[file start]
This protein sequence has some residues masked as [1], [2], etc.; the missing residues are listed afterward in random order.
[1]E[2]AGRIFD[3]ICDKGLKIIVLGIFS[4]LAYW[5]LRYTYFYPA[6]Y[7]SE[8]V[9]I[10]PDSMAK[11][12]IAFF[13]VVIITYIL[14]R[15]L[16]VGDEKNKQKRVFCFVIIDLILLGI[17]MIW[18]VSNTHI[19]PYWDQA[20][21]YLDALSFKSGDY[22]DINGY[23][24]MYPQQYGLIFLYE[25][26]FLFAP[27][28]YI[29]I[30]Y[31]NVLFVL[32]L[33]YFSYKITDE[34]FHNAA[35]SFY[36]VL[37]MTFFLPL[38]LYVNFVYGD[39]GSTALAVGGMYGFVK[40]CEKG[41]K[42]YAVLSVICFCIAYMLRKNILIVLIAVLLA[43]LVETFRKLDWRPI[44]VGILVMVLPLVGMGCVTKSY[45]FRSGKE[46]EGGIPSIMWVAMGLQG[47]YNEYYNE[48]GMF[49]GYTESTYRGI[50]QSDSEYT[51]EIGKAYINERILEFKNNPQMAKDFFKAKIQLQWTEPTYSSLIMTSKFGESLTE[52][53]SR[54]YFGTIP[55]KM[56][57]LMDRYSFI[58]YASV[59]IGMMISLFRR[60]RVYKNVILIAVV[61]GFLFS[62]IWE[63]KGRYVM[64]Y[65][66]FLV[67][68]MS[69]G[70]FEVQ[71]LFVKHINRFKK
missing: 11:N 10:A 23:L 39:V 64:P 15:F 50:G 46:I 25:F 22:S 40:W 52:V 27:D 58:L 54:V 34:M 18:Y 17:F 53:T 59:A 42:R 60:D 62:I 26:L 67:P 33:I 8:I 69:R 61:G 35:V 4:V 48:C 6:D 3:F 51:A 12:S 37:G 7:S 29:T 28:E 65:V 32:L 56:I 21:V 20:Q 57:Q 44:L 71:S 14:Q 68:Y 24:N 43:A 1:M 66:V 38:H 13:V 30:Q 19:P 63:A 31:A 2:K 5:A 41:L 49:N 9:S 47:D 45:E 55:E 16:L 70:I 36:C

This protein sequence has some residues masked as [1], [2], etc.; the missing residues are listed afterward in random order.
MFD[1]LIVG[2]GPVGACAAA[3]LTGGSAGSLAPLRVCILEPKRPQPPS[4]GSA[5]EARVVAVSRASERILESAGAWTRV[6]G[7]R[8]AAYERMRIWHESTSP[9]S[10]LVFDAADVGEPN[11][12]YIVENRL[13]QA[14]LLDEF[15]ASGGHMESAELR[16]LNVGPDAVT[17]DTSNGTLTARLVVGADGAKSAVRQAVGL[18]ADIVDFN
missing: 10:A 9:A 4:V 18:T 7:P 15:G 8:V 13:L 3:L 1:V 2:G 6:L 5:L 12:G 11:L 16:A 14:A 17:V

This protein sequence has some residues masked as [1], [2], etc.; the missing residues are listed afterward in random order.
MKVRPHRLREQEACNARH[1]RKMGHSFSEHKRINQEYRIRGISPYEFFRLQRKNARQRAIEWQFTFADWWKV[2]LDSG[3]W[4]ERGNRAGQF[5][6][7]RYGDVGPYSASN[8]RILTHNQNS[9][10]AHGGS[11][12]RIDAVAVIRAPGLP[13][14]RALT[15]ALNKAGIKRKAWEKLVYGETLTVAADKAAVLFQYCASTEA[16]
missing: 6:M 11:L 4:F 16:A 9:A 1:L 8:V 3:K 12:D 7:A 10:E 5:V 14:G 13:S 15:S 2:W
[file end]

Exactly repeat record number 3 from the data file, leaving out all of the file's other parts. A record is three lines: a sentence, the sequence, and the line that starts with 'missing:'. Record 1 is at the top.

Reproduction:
This protein sequence has some residues masked as [1], [2], etc.; the missing residues are listed afterward in random order.
MKVRPHRLREQEACNARH[1]RKMGHSFSEHKRINQEYRIRGISPYEFFRLQRKNARQRAIEWQFTFADWWKV[2]LDSG[3]W[4]ERGNRAGQF[5][6][7]RYGDVGPYSASN[8]RILTHNQNS[9][10]AHGGS[11][12]RIDAVAVIRAPGLP[13][14]RALT[15]ALNKAGIKRKAWEKLVYGETLTVAADKAAVLFQYCASTEA[16]
missing: 6:M 11:L 4:F 16:A 9:A 1:L 8:V 3:K 12:D 7:A 10:E 5:V 14:G 13:S 15:S 2:W